Understanding IPOs

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Knowing who can sell shares - and when - can be a big factor in some floats.

Photo of Michael Kemp By Michael Kemp, Barefoot Blueprint

Initial public offerings (IPOs), where companies are broken up into many tradeable units (shares) and sold to hordes of eager investors, have been around for a very long time. The first was back in 1602 when the Dutch East India Company went public.

It was a legitimate company that delivered great profits to its shareholders, but in the 400 years since that first float there have been plenty of others that have not exactly been on the straight and narrow.

One of my favourite float scam stories is that of the Electrolytic Marine Salts Company. In the late 1890s a Baptist minister, Prescott Jernegan, claimed he had received a "heavenly vision" that enabled him to extract gold from seawater. Jernegan saw the opportunity to convert his God-given skill into a profit-making scam.

But first he needed to give it some credibility, so he enlisted the aid of a lifelong friend and confidence trickster, Charles Fisher, a professional sea diver. Jernegan constructed a box he called the Accumulator and claimed it could collect gold when dropped into the sea. To legitimise his claim, Jernegan invited an unwitting jeweller, Arthur Ryan, to come and take a look.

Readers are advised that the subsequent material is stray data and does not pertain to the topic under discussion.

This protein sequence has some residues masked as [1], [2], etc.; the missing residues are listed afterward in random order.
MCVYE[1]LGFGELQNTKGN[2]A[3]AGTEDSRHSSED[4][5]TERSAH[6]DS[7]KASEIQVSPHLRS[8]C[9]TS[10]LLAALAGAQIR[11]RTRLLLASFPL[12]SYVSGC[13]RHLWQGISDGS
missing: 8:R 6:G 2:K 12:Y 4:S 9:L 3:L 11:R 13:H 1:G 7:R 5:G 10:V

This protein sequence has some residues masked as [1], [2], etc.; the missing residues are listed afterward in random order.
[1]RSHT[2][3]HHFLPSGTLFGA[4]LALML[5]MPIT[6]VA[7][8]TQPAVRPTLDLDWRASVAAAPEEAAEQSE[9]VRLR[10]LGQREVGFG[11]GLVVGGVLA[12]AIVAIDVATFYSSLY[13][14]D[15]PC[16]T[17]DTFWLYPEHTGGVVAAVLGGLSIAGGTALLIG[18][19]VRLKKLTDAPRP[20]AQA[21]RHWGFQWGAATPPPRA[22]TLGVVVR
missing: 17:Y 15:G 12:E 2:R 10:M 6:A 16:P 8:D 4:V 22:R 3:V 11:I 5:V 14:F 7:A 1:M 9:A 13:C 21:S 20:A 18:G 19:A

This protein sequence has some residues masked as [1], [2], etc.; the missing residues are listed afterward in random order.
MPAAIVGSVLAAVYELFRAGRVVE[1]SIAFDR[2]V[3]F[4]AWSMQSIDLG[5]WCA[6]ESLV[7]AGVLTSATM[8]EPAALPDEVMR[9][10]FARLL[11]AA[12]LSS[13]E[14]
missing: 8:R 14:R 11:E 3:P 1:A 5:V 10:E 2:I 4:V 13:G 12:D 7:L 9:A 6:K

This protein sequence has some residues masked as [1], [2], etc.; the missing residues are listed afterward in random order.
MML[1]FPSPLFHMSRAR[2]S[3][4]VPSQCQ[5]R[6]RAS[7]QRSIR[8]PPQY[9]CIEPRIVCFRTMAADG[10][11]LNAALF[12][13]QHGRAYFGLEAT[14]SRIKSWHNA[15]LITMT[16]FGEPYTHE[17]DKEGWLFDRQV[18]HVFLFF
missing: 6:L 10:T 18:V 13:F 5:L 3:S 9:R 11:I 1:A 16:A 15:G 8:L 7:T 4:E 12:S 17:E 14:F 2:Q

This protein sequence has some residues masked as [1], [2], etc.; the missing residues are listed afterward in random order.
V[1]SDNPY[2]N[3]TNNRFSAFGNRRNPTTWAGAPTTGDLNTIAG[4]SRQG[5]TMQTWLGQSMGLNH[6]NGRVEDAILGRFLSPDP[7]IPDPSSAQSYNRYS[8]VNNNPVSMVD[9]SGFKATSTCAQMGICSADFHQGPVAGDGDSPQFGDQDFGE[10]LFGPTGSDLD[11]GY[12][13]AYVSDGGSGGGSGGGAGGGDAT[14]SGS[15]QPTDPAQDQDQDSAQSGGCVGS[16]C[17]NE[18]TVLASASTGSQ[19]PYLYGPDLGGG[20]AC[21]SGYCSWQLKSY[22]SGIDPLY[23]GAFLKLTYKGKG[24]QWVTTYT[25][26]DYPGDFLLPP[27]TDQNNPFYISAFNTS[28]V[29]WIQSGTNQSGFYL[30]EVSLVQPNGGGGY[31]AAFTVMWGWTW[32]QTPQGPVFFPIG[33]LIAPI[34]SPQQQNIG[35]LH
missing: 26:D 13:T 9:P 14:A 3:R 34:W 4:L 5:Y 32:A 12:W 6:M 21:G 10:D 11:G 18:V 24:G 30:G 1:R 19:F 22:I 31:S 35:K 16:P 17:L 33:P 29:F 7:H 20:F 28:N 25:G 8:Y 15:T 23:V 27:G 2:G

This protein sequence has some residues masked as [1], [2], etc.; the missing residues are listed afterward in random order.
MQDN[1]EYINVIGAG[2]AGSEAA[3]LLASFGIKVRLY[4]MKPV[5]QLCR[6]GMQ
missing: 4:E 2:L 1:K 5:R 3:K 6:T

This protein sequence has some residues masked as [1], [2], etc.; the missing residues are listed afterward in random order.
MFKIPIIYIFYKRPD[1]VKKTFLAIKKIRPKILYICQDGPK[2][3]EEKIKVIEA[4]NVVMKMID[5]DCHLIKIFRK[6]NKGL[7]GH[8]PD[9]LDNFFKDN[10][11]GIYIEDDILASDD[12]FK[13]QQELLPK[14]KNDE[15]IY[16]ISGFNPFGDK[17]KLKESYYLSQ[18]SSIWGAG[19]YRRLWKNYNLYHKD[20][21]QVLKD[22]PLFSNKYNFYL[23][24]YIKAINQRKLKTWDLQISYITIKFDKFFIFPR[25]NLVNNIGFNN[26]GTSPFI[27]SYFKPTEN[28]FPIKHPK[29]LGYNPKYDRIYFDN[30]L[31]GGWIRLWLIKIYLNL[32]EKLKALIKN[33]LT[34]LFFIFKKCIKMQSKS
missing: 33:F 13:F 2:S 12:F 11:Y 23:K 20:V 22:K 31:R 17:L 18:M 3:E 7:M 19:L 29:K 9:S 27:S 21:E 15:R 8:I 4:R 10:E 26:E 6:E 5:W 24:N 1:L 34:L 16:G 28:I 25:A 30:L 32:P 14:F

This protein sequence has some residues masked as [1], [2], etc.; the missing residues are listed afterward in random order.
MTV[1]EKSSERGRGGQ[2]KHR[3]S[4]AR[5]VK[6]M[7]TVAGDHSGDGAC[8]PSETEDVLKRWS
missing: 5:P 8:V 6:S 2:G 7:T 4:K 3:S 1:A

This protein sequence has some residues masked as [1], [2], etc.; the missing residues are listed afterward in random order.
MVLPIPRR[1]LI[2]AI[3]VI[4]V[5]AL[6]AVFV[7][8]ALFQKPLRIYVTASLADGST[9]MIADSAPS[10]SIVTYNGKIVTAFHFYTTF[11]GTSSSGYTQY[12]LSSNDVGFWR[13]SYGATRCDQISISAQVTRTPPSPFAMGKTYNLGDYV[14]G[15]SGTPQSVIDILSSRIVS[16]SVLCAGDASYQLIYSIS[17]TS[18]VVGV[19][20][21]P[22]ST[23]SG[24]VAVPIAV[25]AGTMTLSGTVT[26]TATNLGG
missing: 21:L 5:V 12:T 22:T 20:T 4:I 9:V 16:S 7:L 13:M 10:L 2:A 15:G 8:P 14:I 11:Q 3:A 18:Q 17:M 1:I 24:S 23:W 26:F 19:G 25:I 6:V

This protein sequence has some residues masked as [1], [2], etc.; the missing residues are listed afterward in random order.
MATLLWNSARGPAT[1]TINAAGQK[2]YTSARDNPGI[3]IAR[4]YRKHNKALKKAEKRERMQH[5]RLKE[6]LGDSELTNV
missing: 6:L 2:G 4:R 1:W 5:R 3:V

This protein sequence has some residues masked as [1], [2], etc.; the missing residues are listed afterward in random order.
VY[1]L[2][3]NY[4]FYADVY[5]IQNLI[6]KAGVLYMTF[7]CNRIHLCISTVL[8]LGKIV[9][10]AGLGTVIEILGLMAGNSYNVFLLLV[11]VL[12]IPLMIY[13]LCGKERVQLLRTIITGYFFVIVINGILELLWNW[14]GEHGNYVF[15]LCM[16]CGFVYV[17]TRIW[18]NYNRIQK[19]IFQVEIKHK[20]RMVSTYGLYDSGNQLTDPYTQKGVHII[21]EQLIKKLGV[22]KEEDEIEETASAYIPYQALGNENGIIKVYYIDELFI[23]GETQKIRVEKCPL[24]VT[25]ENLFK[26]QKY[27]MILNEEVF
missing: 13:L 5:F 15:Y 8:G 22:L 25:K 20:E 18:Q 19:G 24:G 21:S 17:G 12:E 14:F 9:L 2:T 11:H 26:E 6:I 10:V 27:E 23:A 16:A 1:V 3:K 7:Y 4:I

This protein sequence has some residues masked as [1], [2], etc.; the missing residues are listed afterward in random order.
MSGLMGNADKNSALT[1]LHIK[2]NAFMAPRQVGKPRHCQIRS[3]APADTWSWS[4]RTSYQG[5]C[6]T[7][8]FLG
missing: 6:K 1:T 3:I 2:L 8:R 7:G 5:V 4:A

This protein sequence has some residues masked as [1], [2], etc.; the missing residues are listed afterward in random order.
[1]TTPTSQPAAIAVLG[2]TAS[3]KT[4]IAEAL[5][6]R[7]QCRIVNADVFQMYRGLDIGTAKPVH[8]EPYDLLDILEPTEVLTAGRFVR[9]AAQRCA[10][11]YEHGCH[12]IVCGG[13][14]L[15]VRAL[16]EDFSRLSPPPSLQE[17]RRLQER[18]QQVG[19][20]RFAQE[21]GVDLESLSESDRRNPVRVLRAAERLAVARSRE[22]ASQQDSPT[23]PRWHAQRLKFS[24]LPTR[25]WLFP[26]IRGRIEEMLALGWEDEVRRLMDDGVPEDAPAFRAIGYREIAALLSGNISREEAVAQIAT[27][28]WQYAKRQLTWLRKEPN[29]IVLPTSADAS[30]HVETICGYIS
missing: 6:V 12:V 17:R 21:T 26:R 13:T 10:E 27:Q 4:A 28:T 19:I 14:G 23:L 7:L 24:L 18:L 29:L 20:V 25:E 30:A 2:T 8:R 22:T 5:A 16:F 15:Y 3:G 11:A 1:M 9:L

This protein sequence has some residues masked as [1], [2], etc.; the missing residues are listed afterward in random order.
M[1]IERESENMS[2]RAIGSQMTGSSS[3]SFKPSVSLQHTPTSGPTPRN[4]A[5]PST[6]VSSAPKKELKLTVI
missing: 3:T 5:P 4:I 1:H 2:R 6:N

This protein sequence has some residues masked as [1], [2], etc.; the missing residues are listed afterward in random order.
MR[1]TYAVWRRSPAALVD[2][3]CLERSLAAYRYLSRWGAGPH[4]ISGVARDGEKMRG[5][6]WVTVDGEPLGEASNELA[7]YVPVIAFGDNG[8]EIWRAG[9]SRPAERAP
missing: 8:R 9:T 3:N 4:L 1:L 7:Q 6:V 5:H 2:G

Ryan dropped the Accumulator off the end of a pier at Narragansett Bay, Rhode Island. While Ryan waited for gold to accumulate, the accomplice Fisher donned a diving suit, swam under the pier and slipped a few gold nuggets into the submerged box. Ryan retrieved the box and confirmed the gold was genuine.

Off the back of his now apparently legitimised business model, Jernegan set about establishing a listed company and stock in the Electrolytic Marine Salts Company was offered at $1 a share. The first tranche of 350,000 shares sold out in three days and investors demanded more. Within weeks, $2.4 million worth of stock had been subscribed.